Last night’s episode of Martin Scorsese Presents The Blues, called “Godfathers and Sons,” was a fascinating failure: fascinating because it gave insight into what made Chicago special in the development of the blues, especially the electric blues, and had some great recent and archival performances by Koko Taylor, Howlin’ Wolf, Bo Diddley, Magic Slim, Paul Butterfield, and Otis Rush, and gave a real taste of the sights and sounds of Chicago. But a failure because the dramatic catalyst for Marc Levin’s film is an experiment combining hip-hop and the blues that just doesn’t work despite everyone’s enthusiasm – the artificiality of hip-hop and the REALNESS of the blues just don’t mix this time around (although Beck, G. Love, Soul Coughing, Fugees, Everlast, Outkast, and others have successfully combined elements of the blues with hip-hop).
Another problem is that the main character Marshall Chess, son of Chess founder and figurehead Leonard Chess, just isn’t that compelling a figure. He is too far removed from the actual creation process to be able to give us a sense of history in the making – especially the history made in the ’50s when he was just a youngster hanging around. And though he worked for the company through most of the ’60s, he didn’t produce any of the truly great Chess music – he as a follower not a leader, and the one record he did produce that is featured in the show, the Muddy Waters psychedelic-blues fusion called Electric Mud, is no more than an interesting failure in its own right. That the film’s co-lead Chuck D of Public Enemy claims Electric Mud was his own door into the blues comes off as a convenient plot device rather than any kind of insight.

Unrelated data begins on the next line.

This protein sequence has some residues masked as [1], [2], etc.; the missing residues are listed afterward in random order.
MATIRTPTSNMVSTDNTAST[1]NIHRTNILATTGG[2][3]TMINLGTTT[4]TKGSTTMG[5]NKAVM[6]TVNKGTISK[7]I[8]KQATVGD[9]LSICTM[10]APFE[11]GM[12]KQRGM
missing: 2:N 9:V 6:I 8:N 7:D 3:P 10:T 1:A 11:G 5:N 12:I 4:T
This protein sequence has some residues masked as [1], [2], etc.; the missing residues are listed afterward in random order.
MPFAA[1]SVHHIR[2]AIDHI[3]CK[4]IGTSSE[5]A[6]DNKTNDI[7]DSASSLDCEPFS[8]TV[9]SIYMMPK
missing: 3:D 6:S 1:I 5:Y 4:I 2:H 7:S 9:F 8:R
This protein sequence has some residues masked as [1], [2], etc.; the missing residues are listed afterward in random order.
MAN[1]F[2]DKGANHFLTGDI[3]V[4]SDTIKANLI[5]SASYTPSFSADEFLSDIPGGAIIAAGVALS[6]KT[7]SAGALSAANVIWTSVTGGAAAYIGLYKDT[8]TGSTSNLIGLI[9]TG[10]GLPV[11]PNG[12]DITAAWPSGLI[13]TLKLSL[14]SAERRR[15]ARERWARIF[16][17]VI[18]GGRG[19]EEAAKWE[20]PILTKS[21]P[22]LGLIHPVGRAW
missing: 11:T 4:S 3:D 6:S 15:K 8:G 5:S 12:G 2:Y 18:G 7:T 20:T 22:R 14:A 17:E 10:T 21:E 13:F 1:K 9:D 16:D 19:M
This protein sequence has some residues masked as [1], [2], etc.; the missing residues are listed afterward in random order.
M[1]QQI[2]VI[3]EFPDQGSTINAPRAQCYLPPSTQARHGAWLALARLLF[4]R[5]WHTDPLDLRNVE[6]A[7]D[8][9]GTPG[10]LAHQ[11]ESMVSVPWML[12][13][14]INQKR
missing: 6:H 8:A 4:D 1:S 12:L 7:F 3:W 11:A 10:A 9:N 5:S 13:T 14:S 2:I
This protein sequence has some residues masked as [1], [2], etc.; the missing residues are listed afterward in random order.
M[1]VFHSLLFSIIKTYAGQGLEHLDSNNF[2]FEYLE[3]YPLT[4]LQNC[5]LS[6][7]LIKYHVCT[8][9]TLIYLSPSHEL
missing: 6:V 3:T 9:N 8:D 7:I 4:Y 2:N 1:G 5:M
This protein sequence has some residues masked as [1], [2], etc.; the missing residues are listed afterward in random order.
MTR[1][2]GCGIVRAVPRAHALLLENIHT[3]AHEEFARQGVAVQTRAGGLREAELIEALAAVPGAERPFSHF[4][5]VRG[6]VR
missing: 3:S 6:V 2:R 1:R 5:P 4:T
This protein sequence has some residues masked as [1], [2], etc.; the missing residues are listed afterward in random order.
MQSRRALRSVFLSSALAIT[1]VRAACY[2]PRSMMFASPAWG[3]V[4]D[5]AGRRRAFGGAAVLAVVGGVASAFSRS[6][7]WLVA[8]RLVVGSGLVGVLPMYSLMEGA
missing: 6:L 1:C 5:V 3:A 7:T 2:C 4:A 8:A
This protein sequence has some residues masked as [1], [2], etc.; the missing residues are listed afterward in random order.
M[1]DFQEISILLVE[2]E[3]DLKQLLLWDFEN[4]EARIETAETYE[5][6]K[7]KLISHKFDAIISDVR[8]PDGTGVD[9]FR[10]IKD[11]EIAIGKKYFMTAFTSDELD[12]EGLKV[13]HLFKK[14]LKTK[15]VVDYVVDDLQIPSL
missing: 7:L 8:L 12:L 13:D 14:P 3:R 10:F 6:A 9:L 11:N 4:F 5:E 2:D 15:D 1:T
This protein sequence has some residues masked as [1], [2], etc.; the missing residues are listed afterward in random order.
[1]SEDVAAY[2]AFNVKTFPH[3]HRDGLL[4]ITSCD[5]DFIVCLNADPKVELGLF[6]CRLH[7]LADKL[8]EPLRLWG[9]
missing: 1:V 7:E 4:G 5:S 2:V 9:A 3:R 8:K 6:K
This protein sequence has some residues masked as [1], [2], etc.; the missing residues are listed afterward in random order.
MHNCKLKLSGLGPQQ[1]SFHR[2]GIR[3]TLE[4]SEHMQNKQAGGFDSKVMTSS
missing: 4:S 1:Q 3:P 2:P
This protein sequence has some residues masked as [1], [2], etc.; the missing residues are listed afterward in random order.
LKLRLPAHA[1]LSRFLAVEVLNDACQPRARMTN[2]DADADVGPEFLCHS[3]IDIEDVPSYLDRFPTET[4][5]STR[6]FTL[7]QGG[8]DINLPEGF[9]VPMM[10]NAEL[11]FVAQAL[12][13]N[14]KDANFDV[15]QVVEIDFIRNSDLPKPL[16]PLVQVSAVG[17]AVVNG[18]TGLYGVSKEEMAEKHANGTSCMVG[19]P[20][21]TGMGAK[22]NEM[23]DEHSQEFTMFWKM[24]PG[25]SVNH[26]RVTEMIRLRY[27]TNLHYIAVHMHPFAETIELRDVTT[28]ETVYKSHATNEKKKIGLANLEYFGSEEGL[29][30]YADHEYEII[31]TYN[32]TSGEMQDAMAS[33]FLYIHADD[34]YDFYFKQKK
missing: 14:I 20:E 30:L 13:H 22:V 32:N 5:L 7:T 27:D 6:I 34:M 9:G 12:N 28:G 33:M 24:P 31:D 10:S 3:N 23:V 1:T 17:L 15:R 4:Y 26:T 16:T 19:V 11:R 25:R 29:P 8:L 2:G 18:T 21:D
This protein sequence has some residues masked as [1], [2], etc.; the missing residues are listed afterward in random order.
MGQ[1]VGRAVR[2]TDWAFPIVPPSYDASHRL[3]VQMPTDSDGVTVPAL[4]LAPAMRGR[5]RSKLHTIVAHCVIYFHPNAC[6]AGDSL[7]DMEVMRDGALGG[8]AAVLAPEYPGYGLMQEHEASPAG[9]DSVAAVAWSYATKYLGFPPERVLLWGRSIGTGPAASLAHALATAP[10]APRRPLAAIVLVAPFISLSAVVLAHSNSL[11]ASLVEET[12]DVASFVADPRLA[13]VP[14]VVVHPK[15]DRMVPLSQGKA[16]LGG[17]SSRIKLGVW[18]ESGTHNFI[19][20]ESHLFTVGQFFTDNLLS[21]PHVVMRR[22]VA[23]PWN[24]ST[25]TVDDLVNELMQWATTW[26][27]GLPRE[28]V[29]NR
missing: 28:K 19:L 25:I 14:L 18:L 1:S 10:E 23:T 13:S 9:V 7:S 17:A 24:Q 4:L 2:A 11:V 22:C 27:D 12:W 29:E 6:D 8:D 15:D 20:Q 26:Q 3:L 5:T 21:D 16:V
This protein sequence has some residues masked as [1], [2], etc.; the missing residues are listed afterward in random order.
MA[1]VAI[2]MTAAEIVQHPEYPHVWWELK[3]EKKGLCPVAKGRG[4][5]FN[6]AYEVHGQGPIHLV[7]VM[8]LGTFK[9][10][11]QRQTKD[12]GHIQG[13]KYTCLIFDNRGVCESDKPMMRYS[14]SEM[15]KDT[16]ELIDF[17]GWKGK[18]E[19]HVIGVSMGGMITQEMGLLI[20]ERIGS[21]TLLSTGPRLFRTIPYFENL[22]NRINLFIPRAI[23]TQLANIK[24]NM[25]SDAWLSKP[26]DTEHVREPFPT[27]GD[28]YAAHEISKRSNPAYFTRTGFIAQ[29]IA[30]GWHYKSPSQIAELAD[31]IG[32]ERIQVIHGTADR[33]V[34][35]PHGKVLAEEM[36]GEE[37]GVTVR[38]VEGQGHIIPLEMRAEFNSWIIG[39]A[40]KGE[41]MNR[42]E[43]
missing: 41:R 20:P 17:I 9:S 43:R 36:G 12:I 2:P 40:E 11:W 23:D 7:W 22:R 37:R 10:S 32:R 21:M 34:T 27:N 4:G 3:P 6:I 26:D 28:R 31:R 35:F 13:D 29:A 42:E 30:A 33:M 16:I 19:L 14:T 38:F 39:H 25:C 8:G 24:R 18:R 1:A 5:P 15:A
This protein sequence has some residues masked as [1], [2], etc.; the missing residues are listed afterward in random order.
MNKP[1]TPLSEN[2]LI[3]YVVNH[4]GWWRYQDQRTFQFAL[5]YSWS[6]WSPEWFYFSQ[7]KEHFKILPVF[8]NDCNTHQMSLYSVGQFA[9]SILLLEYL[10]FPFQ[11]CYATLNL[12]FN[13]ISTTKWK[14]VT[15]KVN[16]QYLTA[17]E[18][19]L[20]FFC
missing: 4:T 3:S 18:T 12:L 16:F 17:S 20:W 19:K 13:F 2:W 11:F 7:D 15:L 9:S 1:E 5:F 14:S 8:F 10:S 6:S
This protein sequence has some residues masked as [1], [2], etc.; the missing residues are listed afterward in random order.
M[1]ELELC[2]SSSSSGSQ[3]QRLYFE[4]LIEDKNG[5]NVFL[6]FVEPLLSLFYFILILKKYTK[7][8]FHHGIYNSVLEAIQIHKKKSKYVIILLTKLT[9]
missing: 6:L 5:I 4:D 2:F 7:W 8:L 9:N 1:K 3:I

But the biggest problem was mentioned by Brent Staples in an editorial in the NY Times before the series began:
- The real money came into play when British rock bands – like the Rolling Stones and Cream – began to rerecord blues standards, paying out millions in royalties that should have gone to the blues artists who wrote the songs. Many bluesmen found that the rights to their work belonged to publishers associated with their record companies.
The lawsuits flew hot and heavy in Chicago, where the big artists associated with Chess Records filed nasty claims charging that the publishing firm owned partly by the Chess brothers had swindled them. Muddy Waters and Willie Dixon received undisclosed settlements and eventually regained ownership of the disputed songs. Howlin’ Wolf died while his case was still tied up in litigation – a lesson to other musicians to settle while they could.